Bioregioning is happening all across the world. Here are a few of the many examples where it is happening.
Permaculturalist Ed Tyler has been exploring bioregional action and thought up on his own peninsula in Kintyre. We’ll be teaming up with Ed to run Scotland’s first Bioregional Learning Journey in 2021.
The Bioregional Learning Centre in Devon came into being in early 2017, co-founded by experts in collaborative design, learning for sustainability, community empowerment and ecology. With a focus on building region-wide climate resilience in South Devon, they saw the need for a community-facing learning lab to support, grow and connect all the innovation already going on.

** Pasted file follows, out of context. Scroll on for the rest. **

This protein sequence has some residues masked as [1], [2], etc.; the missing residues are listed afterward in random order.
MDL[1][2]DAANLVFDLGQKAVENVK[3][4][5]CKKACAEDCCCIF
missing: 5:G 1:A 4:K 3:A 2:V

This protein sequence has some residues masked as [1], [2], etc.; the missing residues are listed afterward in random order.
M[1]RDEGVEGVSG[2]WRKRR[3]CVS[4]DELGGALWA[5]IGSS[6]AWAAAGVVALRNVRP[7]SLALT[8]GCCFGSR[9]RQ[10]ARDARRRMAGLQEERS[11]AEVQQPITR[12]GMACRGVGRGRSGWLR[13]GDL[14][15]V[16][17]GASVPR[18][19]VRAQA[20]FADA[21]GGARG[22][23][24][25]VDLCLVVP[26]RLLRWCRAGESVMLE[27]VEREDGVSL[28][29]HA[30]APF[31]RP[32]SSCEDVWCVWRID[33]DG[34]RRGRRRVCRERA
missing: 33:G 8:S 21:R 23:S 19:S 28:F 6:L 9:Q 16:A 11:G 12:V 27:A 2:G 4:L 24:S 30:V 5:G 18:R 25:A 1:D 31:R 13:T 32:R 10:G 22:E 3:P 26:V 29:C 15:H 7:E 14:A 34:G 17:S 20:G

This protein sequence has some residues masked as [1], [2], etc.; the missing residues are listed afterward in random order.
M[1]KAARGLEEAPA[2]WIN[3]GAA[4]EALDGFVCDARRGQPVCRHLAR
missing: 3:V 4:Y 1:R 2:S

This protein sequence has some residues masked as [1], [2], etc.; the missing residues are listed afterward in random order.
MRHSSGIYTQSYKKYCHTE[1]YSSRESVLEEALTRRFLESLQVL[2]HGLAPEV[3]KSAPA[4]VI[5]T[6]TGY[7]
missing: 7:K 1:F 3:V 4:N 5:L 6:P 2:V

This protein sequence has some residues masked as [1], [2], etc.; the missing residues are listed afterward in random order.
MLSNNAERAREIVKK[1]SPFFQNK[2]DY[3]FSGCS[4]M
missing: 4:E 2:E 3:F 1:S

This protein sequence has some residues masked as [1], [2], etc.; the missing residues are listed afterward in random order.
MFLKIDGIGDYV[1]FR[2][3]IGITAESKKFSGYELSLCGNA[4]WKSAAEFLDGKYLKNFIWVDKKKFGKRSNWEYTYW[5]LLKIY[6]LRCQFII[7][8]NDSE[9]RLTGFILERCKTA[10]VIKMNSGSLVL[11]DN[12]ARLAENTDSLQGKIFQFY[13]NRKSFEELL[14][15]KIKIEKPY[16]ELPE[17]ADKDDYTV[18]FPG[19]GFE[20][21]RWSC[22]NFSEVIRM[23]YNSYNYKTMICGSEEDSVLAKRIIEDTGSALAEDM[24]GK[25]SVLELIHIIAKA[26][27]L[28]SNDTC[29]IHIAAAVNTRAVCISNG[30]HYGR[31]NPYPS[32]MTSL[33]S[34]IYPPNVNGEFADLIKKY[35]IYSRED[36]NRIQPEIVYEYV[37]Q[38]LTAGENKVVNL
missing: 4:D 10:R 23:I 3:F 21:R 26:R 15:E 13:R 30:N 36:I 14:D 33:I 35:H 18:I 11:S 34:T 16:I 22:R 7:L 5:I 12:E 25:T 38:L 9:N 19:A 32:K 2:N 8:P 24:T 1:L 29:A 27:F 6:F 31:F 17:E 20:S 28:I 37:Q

Located in southwest British Columbia and northwest Washington State, the Salish Sea Bioregional Marine Sanctuary includes aquatic areas historically and more commonly known as Puget Sound (to the South), the Strait of Georgia (to the North) and Juan de Fuca Strait (to the West).
Cascadia is a bioregion that defines the Pacific Northwest of the United States and Canada, as defined through the watersheds of the Fraser and Columbia watersheds. It incorporates all of or parts of southern Alaska, British Columbia, Washington, Oregon, Idaho, Montana, and Northern California. Its mission is to build a bioregional community that fosters a culture rooted in the love of place, cultural competence, and sustainability.
Atelier Luma is a think tank, a production workshop and a learning network of the Luma Foundation. Based in Arles, in the French Camargue, Atelier Luma is co-developing new ways of producing and caring for a city and a bioregion, using design as a tool for transition.